Whether you eat your crackers with soup, munch them with cheese or dip them in hummus, there is an embarrassment of riches to choose from – crackers with whole grains, seeds, vegetables and flavourful herbs and spices. But not all crackers live up to their healthy-sounding name.
Christie Vegetable Thins Original
These crackers are indeed thin when it comes to nutrition. Made from refined – not whole-grain – flour, you won’t find a speck of fibre in a serving of these crackers. What you will find, however, is vegetable oil shortening (aka modified palm and modified palm kernel oils) – the second ingredient after wheat (white) flour – delivering 2 grams of saturated fat per 30-gram serving.
The company’s website (Kraft Canada) boasts crackers that “combine great taste with the goodness of vegetables.” Vegetables? Really? More like the goodness of a dehydrated vegetable seasoning blend, consisting of carrot, onion, celery, cabbage, red bell pepper and tomato all treated with sulphites, sugar, more wheat flour, salt, MSG and other additives. Scan the nutrition label and you’ll see a serving of these crackers doesn’t provide any vitamin A or C, nutrients that indicate the presence of vegetables.
Nutrition value for 20 crackers (30 g) **
• 135 calories
• 6.8 grams fat
• 2.2 grams saturated fat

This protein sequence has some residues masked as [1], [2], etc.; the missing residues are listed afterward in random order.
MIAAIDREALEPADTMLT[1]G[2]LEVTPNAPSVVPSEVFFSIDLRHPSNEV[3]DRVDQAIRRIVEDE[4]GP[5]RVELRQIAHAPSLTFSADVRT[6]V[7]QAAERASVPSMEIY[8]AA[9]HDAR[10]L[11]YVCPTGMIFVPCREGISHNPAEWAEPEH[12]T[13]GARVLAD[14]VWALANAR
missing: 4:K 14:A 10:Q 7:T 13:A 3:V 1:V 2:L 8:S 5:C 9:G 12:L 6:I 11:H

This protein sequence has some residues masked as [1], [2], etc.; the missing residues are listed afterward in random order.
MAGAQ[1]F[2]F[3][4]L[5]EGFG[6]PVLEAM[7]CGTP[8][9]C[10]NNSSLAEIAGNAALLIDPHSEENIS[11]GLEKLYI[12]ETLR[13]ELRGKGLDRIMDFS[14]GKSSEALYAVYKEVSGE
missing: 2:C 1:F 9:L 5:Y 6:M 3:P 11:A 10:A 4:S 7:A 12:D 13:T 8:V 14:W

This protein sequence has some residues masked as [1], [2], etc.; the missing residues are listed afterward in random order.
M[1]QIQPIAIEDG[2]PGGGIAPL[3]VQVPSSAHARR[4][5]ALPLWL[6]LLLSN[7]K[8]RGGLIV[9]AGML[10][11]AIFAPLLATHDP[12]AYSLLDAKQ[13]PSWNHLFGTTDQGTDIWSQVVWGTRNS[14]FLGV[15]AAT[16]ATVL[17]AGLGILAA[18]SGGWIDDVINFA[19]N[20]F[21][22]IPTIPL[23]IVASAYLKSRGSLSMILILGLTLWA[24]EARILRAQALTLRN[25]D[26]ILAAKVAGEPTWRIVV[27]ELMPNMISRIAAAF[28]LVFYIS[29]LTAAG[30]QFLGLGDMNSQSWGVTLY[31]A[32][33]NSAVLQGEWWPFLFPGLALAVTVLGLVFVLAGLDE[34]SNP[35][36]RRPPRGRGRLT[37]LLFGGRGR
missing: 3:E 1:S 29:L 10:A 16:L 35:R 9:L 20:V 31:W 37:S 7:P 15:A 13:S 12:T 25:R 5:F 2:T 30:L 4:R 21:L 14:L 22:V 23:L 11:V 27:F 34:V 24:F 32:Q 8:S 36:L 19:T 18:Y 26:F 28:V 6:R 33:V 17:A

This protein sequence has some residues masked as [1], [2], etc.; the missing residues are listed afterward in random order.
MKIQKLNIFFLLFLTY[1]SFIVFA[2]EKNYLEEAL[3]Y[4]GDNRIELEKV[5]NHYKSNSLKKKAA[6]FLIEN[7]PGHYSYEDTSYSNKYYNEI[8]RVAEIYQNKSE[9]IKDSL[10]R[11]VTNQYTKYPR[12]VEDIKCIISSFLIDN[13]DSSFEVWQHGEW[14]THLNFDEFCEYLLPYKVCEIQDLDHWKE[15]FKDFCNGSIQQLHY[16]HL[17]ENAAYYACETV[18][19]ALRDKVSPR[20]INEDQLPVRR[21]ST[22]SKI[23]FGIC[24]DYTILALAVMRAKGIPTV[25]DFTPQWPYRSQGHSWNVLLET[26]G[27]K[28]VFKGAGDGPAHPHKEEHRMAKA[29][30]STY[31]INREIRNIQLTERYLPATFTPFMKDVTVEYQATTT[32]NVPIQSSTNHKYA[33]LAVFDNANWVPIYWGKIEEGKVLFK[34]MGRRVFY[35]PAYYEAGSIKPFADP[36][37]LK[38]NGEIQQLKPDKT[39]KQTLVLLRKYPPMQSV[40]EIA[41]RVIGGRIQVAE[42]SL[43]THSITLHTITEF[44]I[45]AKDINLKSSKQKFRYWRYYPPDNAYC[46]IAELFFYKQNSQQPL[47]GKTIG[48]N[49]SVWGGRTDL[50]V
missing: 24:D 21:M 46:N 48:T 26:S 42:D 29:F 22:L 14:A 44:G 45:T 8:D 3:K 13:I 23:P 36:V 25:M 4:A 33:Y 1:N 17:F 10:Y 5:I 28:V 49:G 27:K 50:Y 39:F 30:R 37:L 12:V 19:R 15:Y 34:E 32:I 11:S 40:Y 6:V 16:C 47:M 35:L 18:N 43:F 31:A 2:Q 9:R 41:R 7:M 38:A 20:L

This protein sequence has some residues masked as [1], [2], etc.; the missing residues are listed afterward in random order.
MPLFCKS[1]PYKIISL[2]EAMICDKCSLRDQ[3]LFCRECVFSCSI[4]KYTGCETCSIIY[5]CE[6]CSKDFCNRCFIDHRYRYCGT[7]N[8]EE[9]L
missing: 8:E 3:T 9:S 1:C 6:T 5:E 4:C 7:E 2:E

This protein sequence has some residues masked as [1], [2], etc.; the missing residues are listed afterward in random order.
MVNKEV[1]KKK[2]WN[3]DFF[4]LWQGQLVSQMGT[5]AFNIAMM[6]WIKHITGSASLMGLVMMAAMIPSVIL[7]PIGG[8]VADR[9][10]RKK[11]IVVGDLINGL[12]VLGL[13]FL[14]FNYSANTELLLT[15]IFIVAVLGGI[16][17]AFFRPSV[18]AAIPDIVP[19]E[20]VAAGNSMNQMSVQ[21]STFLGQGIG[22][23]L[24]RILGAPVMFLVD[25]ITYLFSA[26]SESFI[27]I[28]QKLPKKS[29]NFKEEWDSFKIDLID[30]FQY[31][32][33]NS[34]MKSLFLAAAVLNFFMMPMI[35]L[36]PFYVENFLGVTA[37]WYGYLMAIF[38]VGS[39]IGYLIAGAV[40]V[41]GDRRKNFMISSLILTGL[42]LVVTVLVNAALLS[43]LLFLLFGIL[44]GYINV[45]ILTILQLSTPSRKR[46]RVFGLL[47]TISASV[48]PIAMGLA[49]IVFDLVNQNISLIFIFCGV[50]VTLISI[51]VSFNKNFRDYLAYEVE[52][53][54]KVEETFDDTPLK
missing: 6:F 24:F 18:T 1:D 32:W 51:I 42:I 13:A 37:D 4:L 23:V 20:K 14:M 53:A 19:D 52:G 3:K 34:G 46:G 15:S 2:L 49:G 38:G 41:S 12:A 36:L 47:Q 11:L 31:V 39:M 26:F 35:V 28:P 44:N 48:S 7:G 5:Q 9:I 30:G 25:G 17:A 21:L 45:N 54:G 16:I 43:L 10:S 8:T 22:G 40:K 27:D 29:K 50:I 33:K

• 0 grams trans fat
• 315 milligrams sodium
• 18 grams carbohydrate
• 0 grams fibre
• 0% daily value for vitamins A and C
Kashi Fire Roasted Veggie Snack Crackers
Made with the company’s signature 7 whole grain flour, which tops the list of ingredients, this is a much better pick. Whole grains appear two more times on the ingredient list, contributing to the 3 grams of fibre per 30-gram serving. These crackers are saturated and trans fat free, thanks to the addition of expeller pressed canola oil, an unsaturated fat. (Expeller pressed means the oil is extracted from the seeds using heat and friction rather than chemical solvents.) And the roasted vegetable blend contains only bell pepper, tomato, onion, carrot and natural flavour.
Nutrition value for 15 crackers (30 g)
• 120 calories
• 3.5 grams fat
• 0 grams saturated fat
• 0 grams trans fat
• 200 milligrams sodium
• 19 grams carbohydrate
• 3 grams fibre
• 2% Daily Value for vitamins A and C
Bottom line: Eat your broccoli, kale and carrots to get your veggies. Look for crackers made from whole grains containing at least 3 grams of fibre and no more than 240 milligrams of sodium per 30-gram serving.
* To even the playing field, nutrients were compared for 30 grams worth of crackers, the serving size most commonly used on nutrition labels. Some companies, however, disclose nutrient numbers for a 20-gram serving or less (as is case for Christie Vegetable Thins, which I adjusted for this analysis). Pay attention to serving size when comparing brands.